4) Bayonetta 2
Hyper slick, sexy, and shooty. In an over-the-top sequel to an already over-the-top shoot 'em up, Nintendo found its first major third-party winner for the Wii U. The storyline is as bizarre as you'd hope to expect, the graphics are about as good as you can hope for from a couple of Gamecubes taped together, and the combo-laden action is among the best of a generation. It's a true joy to see a lady like Queen Bay boot so many arses in such spectacle. The game is bigger than it seems on the outside, there's plenty of adventure to be had, not to mention the deal of the century: Bayonetta 1 comes bundled in for free.
Stick a sword through a friend, to a bleepy bloopy soundtrack by quasi-Victorian hipster Daedalus. This 'running simulator with swords' was a surprise smash at LAN parties, and is now available on the console of your choice, providing you choose a PS4 or a Vita. It’s gloriously low-fi, with fast and fluid action that builds real-life tensions as players attempt to slash and dash to opposing ends of some fanciful landscape as quickly as possible. Go get on the 'Hogg.
Collectable space helmets, jet packs, alien monstrosities, and online raiding parties – what’s not to love? Destiny’s release was a boon to console gamers looking for a decent online RPG experience, and it was pulled off with aplomb. Normally I’m an elitist snob that peers down my nose at the feeble attempts of the lesser console gamer, but Destiny truly impressed and displayed an early glimpse of what the new-gen can do. The wise and noble members of the PC master race wait in hungry hope of a possible PC release so we can heal our sense of wounded superiority, because after Destiny we were spurned, eager, and jealous.
3) Dragon Age: Inquisition
Sure, it might not have been the best RPG ever made, but Dragon Age continues to do something that many games fear so much; it pushed social boundaries. Watching immature gamers squirm in front of their keyboards is fun at the best of times, and Dragon Age forced many to engage with sex and sexuality as well as swords and sorcery. Gaming is, ever so slowly, growing up. Good on BioWare for continuing to offering mature and sophisticated content for discerning gamers, who are tired of the one-size-fits-all culture still hopelessly endemic in this male-driven industry.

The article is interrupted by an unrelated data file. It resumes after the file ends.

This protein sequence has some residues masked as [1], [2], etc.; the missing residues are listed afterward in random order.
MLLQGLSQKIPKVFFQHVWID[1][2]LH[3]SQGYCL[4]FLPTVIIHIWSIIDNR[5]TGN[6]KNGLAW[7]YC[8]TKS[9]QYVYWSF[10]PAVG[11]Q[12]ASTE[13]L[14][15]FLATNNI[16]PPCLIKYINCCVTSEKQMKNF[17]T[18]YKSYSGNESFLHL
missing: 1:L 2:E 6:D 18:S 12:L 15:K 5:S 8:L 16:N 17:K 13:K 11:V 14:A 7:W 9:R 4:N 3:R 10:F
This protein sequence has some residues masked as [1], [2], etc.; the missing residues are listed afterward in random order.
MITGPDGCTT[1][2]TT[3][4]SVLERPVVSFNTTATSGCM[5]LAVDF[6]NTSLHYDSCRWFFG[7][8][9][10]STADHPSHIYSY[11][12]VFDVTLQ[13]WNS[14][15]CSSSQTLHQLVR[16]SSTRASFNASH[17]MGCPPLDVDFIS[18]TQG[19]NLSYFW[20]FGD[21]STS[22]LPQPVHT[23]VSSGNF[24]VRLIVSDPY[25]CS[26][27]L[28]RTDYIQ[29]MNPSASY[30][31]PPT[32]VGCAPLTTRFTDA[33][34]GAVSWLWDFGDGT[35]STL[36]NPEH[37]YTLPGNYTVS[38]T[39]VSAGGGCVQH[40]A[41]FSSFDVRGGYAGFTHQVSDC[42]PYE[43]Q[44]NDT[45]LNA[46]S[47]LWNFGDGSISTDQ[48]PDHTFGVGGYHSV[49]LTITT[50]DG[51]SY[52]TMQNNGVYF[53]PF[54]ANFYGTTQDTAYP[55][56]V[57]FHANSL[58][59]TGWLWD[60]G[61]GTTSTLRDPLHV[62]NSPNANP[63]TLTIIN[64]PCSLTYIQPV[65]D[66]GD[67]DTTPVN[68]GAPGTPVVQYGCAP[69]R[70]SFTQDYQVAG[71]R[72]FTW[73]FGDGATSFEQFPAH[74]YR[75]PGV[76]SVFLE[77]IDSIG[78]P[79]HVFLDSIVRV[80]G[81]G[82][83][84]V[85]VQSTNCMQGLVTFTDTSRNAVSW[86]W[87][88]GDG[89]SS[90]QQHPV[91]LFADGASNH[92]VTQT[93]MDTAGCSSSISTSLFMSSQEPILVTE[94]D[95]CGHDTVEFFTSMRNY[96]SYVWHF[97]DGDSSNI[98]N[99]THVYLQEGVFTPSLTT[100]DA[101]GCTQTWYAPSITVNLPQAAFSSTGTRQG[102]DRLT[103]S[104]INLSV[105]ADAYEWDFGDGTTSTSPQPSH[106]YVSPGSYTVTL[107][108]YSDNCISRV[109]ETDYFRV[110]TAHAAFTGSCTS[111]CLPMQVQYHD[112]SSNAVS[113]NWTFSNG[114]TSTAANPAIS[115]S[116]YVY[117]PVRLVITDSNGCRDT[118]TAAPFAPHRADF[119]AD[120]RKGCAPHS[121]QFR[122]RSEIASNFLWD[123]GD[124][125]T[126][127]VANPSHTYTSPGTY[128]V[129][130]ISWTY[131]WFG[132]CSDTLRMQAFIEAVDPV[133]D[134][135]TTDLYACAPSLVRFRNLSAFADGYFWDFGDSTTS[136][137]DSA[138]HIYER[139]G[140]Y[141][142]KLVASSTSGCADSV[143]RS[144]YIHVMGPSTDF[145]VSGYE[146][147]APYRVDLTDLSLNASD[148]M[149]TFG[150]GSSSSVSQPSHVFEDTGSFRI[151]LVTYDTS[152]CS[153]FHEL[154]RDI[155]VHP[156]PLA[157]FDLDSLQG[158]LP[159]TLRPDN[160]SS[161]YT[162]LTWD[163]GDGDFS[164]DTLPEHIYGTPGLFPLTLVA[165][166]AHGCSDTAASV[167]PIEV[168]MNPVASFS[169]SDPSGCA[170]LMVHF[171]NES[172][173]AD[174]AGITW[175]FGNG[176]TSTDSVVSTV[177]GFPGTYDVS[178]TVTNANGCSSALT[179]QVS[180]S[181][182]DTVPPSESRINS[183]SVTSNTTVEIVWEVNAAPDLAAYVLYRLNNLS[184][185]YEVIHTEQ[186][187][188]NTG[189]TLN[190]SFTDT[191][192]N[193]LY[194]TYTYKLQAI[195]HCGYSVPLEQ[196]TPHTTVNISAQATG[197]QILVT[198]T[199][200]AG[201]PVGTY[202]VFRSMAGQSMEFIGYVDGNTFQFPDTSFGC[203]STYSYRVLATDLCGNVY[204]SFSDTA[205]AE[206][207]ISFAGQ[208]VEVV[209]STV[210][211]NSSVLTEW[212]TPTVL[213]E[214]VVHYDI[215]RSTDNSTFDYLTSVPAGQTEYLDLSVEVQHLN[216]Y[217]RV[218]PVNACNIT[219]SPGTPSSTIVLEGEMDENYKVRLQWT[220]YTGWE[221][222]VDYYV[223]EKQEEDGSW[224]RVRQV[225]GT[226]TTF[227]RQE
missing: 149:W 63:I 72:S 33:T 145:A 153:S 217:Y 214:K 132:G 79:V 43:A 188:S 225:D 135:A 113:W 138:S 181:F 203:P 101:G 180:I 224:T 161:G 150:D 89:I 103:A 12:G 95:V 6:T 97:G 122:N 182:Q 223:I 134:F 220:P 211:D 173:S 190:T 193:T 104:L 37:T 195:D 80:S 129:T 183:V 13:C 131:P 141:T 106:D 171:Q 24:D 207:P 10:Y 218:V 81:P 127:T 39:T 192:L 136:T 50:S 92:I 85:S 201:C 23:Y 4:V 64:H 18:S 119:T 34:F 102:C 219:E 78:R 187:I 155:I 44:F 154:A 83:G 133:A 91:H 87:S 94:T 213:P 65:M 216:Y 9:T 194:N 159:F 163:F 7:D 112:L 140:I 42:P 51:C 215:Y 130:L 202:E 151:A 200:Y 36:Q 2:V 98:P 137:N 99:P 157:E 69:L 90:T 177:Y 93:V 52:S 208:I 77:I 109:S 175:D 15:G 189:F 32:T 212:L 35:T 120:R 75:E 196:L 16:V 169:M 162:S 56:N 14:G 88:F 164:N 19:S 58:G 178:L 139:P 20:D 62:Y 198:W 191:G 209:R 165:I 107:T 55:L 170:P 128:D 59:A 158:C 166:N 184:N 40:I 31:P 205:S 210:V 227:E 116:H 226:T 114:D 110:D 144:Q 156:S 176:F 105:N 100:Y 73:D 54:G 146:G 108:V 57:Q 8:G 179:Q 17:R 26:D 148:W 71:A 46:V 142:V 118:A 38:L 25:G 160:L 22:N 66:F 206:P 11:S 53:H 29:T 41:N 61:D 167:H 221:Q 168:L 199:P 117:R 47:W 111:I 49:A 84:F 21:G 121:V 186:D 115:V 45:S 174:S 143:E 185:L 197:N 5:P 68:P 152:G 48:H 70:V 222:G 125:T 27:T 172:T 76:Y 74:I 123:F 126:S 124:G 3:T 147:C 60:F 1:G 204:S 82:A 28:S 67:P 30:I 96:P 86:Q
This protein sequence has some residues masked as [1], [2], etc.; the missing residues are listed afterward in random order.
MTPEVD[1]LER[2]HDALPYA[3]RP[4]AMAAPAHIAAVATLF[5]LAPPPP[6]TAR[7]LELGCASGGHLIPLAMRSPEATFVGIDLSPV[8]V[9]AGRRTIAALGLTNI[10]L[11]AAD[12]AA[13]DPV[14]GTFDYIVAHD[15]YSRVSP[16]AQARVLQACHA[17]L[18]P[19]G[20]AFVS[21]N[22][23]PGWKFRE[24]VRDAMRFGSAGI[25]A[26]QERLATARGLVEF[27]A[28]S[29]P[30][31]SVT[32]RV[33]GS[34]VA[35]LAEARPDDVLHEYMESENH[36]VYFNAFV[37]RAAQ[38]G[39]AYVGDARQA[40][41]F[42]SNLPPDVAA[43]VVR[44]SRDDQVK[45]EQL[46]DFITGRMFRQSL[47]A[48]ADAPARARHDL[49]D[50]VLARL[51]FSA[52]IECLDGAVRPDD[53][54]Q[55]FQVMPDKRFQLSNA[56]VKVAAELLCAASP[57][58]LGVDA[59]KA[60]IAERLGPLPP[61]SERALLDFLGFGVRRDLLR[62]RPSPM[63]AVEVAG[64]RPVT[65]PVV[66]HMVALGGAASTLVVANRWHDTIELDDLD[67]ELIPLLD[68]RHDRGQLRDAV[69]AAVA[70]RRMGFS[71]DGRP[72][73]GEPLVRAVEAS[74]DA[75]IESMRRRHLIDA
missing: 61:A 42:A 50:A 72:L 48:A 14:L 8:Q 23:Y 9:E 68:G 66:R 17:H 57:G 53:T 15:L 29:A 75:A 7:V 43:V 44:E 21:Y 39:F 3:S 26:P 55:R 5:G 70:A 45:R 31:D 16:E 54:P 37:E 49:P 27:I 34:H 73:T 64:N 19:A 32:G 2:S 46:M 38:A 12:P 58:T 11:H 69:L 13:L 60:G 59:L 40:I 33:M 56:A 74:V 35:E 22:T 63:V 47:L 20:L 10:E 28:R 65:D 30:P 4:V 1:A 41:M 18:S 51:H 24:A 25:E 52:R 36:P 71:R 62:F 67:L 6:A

It’s rare for a game to come along that is instantly hailed as a classic. It’s even rarer for it to be on the crummy iPad. Hearthstone took all the best things we love from Magic the Gathering, smashed it together with Blizzard’s World of Warcrack charm, finished off with excellent online matchmaking, and came up with of the most addictive and entertaining mobile games ever made. I travel a lot, and the amount of times I tossed up between mortgaging my house for in-flight Wi-Fi or missing my plane just so I could keep playing this damn thing beggars belief.
3) Heroes of the Storm
OK, so it's in technical alpha and therefore not strictly a 2014 release, but it is the game I've returned to the most often in recent months for pure amusement. MOBA purists poo-poo Heroes' lack of complexity, but where they see oversimplification I see a game unburdened by unnecessary systems that add little real entertainment value and instead create the right conditions for player toxicity. Matches are either joyously or mercifully brief and the clever map design keeps things interesting. Best played with four friends.
1) Middle-earth: Shadow of Mordor
A robust action adventure made all the more enjoyable by the quality of surprise. Warner Bros. has done such little good with the Lord of the Rings license that the brand has almost become poisonous in the game space. In a single game, Monolith has turned that around. The story is hackneyed, the lore is a little patchy, and the geometry is far too repetitive. However, all these faults are largely smoothed over by the Nemesis system, an inspired piece of design that personalises every player's revenge quest and sells the concept of a dynamic world in a way no other action adventure title has.
4) Wasteland 2
3) Super Time Force
Humour in games can be hard, so if a game manages to be laugh-out-loud funny, it's an achievement worth celebrating. If it manages to be laugh-out-loud funny while introducing a clever time-rewind mechanic that allows one to play multiplayer with themselves, making a bullet-hell shooter also something of a puzzle game, that's even better. Wrap it all up in a gorgeously retro pixel art style that actually works with the subject matter for a change, drop in a tonne of visual jokes and pop culture references, and package it all up as an easy-breezy blast that won't consume your every waking hour, and you've got one of the best wee arcade titles in some time.